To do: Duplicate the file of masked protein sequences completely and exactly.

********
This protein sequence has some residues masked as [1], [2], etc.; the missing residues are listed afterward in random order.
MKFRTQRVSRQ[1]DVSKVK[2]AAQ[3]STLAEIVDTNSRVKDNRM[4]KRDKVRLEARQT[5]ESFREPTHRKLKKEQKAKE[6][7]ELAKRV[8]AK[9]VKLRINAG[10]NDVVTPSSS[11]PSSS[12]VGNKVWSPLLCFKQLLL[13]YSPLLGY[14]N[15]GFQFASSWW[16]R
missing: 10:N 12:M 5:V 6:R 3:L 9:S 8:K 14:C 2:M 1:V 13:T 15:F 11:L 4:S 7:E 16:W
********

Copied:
This protein sequence has some residues masked as [1], [2], etc.; the missing residues are listed afterward in random order.
MKFRTQRVSRQ[1]DVSKVK[2]AAQ[3]STLAEIVDTNSRVKDNRM[4]KRDKVRLEARQT[5]ESFREPTHRKLKKEQKAKE[6][7]ELAKRV[8]AK[9]VKLRINAG[10]NDVVTPSSS[11]PSSS[12]VGNKVWSPLLCFKQLLL[13]YSPLLGY[14]N[15]GFQFASSWW[16]R
missing: 10:N 12:M 5:V 6:R 3:L 9:S 8:K 14:C 2:M 1:V 13:T 15:F 11:L 4:S 7:E 16:W